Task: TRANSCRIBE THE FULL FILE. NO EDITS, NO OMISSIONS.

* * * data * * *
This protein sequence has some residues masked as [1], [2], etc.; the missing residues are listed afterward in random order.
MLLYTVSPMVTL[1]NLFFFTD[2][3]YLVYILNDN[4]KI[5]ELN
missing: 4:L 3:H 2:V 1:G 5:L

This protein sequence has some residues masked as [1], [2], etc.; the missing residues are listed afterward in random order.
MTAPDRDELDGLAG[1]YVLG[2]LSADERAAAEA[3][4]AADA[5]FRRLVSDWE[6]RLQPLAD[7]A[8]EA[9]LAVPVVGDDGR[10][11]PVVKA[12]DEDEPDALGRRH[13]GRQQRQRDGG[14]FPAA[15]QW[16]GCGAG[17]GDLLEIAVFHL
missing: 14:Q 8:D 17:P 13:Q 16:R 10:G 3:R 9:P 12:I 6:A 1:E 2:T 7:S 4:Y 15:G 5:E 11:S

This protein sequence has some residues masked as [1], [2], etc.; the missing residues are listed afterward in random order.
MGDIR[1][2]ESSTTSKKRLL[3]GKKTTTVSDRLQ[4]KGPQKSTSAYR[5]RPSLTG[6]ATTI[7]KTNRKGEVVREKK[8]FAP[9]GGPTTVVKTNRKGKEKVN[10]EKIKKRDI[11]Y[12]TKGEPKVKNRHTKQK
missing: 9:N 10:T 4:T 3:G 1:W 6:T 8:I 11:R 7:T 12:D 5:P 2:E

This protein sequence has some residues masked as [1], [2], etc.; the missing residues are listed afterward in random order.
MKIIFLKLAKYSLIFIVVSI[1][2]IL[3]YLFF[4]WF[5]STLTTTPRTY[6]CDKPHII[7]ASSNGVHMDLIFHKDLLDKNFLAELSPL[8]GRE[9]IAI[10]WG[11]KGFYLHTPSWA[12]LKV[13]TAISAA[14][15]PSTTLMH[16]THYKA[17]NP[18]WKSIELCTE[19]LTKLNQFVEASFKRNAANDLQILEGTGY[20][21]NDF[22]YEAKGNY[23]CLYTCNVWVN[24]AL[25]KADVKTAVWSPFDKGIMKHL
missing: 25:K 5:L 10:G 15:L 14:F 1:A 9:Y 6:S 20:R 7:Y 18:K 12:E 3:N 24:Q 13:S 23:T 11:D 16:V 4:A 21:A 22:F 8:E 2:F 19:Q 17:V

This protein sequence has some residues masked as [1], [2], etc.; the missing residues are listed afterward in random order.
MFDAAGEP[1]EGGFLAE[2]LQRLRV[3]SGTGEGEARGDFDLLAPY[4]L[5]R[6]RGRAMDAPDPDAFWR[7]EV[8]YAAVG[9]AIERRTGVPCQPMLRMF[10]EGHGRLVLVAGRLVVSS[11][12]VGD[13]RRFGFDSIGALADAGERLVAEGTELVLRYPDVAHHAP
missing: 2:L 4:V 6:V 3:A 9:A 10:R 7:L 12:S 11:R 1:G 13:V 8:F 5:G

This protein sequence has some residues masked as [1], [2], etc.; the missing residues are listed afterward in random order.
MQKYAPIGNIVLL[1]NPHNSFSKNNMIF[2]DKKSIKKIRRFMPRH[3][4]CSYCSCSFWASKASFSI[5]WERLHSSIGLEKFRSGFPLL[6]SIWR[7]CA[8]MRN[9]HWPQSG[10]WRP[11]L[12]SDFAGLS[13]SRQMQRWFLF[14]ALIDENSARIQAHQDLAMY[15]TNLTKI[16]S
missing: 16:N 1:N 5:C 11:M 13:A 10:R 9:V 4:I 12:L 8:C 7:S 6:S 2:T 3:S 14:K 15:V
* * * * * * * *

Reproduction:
This protein sequence has some residues masked as [1], [2], etc.; the missing residues are listed afterward in random order.
MLLYTVSPMVTL[1]NLFFFTD[2][3]YLVYILNDN[4]KI[5]ELN
missing: 4:L 3:H 2:V 1:G 5:L

This protein sequence has some residues masked as [1], [2], etc.; the missing residues are listed afterward in random order.
MTAPDRDELDGLAG[1]YVLG[2]LSADERAAAEA[3][4]AADA[5]FRRLVSDWE[6]RLQPLAD[7]A[8]EA[9]LAVPVVGDDGR[10][11]PVVKA[12]DEDEPDALGRRH[13]GRQQRQRDGG[14]FPAA[15]QW[16]GCGAG[17]GDLLEIAVFHL
missing: 14:Q 8:D 17:P 13:Q 16:R 10:G 3:R 9:P 12:I 6:A 1:E 2:T 7:S 4:Y 15:G 5:E 11:S

This protein sequence has some residues masked as [1], [2], etc.; the missing residues are listed afterward in random order.
MGDIR[1][2]ESSTTSKKRLL[3]GKKTTTVSDRLQ[4]KGPQKSTSAYR[5]RPSLTG[6]ATTI[7]KTNRKGEVVREKK[8]FAP[9]GGPTTVVKTNRKGKEKVN[10]EKIKKRDI[11]Y[12]TKGEPKVKNRHTKQK
missing: 9:N 10:T 4:T 3:G 1:W 6:T 8:I 11:R 7:T 12:D 5:P 2:E

This protein sequence has some residues masked as [1], [2], etc.; the missing residues are listed afterward in random order.
MKIIFLKLAKYSLIFIVVSI[1][2]IL[3]YLFF[4]WF[5]STLTTTPRTY[6]CDKPHII[7]ASSNGVHMDLIFHKDLLDKNFLAELSPL[8]GRE[9]IAI[10]WG[11]KGFYLHTPSWA[12]LKV[13]TAISAA[14][15]PSTTLMH[16]THYKA[17]NP[18]WKSIELCTE[19]LTKLNQFVEASFKRNAANDLQILEGTGY[20][21]NDF[22]YEAKGNY[23]CLYTCNVWVN[24]AL[25]KADVKTAVWSPFDKGIMKHL
missing: 25:K 5:L 10:G 15:L 14:F 1:A 9:Y 6:S 20:R 7:Y 18:K 12:E 3:N 24:Q 13:S 23:T 11:D 16:V 4:A 21:A 22:F 8:E 2:F 19:Q 17:V

This protein sequence has some residues masked as [1], [2], etc.; the missing residues are listed afterward in random order.
MFDAAGEP[1]EGGFLAE[2]LQRLRV[3]SGTGEGEARGDFDLLAPY[4]L[5]R[6]RGRAMDAPDPDAFWR[7]EV[8]YAAVG[9]AIERRTGVPCQPMLRMF[10]EGHGRLVLVAGRLVVSS[11][12]VGD[13]RRFGFDSIGALADAGERLVAEGTELVLRYPDVAHHAP
missing: 2:L 4:V 6:V 3:A 9:A 10:R 7:L 12:S 11:R 1:G 13:V 8:F 5:G

This protein sequence has some residues masked as [1], [2], etc.; the missing residues are listed afterward in random order.
MQKYAPIGNIVLL[1]NPHNSFSKNNMIF[2]DKKSIKKIRRFMPRH[3][4]CSYCSCSFWASKASFSI[5]WERLHSSIGLEKFRSGFPLL[6]SIWR[7]CA[8]MRN[9]HWPQSG[10]WRP[11]L[12]SDFAGLS[13]SRQMQRWFLF[14]ALIDENSARIQAHQDLAMY[15]TNLTKI[16]S
missing: 16:N 1:N 5:C 11:M 13:A 10:R 9:V 4:I 12:L 8:C 7:S 6:S 2:T 3:S 14:K 15:V